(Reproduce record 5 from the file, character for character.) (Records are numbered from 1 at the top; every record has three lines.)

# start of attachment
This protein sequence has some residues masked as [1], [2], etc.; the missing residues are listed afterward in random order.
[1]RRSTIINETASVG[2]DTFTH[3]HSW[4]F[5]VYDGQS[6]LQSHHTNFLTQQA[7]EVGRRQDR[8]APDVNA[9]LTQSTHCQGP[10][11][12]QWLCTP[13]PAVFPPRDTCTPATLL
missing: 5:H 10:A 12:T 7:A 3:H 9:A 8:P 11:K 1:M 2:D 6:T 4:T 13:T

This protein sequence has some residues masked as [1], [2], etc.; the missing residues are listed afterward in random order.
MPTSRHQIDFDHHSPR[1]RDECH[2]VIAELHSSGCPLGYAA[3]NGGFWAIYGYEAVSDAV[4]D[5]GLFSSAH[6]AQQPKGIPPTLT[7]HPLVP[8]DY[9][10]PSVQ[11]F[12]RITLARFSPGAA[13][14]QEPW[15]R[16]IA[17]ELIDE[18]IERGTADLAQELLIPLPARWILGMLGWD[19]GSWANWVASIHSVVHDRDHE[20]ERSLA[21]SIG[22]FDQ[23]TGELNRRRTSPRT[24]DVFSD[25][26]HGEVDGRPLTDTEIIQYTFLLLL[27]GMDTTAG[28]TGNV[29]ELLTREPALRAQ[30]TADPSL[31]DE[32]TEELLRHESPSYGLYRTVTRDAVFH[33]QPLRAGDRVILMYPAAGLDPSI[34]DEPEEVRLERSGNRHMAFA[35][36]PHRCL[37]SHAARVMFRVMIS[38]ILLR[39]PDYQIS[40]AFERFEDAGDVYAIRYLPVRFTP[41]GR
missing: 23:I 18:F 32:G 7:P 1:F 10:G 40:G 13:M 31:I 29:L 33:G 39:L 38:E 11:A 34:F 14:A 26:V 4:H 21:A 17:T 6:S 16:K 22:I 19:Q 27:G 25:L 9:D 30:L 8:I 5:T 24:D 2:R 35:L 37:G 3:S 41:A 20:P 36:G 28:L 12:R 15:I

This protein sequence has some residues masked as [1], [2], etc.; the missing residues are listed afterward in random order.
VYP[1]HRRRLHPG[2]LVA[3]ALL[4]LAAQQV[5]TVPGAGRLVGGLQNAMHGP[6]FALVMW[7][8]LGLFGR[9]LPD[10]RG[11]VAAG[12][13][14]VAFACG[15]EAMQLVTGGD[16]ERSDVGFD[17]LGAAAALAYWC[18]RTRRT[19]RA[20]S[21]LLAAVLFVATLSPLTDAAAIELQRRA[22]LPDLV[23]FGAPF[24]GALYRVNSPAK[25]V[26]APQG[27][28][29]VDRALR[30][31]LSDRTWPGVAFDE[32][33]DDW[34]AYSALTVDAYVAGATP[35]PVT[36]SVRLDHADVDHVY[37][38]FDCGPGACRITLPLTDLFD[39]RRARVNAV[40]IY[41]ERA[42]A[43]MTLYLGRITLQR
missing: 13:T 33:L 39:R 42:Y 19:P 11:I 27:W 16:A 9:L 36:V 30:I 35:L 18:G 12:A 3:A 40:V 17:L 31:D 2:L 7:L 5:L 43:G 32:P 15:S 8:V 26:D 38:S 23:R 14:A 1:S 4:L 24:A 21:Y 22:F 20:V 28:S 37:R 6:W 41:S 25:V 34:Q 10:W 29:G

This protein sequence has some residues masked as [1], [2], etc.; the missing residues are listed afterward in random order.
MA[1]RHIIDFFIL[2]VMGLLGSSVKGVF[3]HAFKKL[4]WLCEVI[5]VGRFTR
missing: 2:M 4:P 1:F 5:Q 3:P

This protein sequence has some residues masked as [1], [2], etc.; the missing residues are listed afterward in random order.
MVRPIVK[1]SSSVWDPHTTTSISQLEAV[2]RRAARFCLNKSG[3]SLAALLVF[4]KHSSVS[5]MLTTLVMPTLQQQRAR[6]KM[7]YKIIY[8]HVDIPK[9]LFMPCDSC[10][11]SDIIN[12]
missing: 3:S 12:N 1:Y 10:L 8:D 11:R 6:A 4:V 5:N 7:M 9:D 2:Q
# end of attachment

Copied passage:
This protein sequence has some residues masked as [1], [2], etc.; the missing residues are listed afterward in random order.
MVRPIVK[1]SSSVWDPHTTTSISQLEAV[2]RRAARFCLNKSG[3]SLAALLVF[4]KHSSVS[5]MLTTLVMPTLQQQRAR[6]KM[7]YKIIY[8]HVDIPK[9]LFMPCDSC[10][11]SDIIN[12]
missing: 3:S 12:N 1:Y 10:L 8:D 11:R 6:A 4:V 5:N 7:M 9:D 2:Q